The File Transfer Protocol is a light weight protocol for the transferring of files over a network. It is a client server protocol requiring an FTP server (like WU-FTPD) and a client (like ncftp). WU-FTPD is the most popular ftp server on the internet, and though it has had its problems (primarily security related) it is a very featureful, and functional ftp daemon. WU-FTPD has been in constant development for over 10 years, and has attracted a lot of users and developers in that time. This chapter covers all of the configuration files involved in running a WU-FTPD installation. However, the security of the server is beyond the scope of this document. It is highly recommended that you make sure your FTP server is running the latest version (2.6.1 is the version as of this writing) as all earlier versions have widely know security exploits.
Here you configure the various user and group features of the ftpaccess file. For more on this file and its structure, see the ftpaccess man page.
User classes - Here you define a class of users, and the networks from whence they are allowed to log in. Note that the default includes a class all for users of all types (real, guest, and anonymous) which matches all networks with the *. This option configures the class directive.
Unix users and UIDs to treat as guests and Unix groups and GIDs to treat as guests - Here, you can define users and groups who would ordinarily qualify as real users who will be treated as guests, or anonymous users. In other words, a chroot will be done, and the user will not be permitted to use the USER or PASS commands. The users home directory must be properly set up, as an anonymous FTP directory would be. These two options correspond to the guestuser and guestgroup directives.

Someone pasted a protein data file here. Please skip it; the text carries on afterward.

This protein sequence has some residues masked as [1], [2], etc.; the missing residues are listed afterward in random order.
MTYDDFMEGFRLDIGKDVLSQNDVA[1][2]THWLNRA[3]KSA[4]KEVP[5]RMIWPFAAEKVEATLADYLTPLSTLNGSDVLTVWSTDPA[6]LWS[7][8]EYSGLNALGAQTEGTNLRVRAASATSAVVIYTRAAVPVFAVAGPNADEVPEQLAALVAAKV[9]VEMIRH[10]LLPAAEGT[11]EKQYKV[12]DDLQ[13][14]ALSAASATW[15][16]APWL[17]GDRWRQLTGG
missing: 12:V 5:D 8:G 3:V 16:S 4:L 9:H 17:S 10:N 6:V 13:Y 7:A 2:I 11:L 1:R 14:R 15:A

Unix users and UIDs not to treat as guests and Unix groups and GIDs not to treat as guests - If your server is configured to treat all users as guests, then you can selectively allow a few users to be treated as real users (i.e. with access to the system directories, and without performing a chroot). These options configure the realuser and realgroup directives.
Unix users to deny (from /etc/ftpusers) - This is simply a list of users to deny access to the server to. This information is drawn from the /etc/ftpusers file. Adding to this list will add to the file. Note that if the next two sets of options are used to precisely control access to the FTP server (i.e. by blocking all access except for explicitly permitted users), then the ftpusers file becomes unnecessary.
Unix users and UIDs to deny and Unix groups and GIDs to deny - Here you can enter any users or groups you would like to deny access to. These options configure the deny-uid and deny-gid directives.
Unix users and UIDs not to deny and Unix groups and GIDs not to deny - These options can be used to negate the above options, if you chose to disallow all access from all users and groups. In this way, you could allow only explicitly configured users to access the server.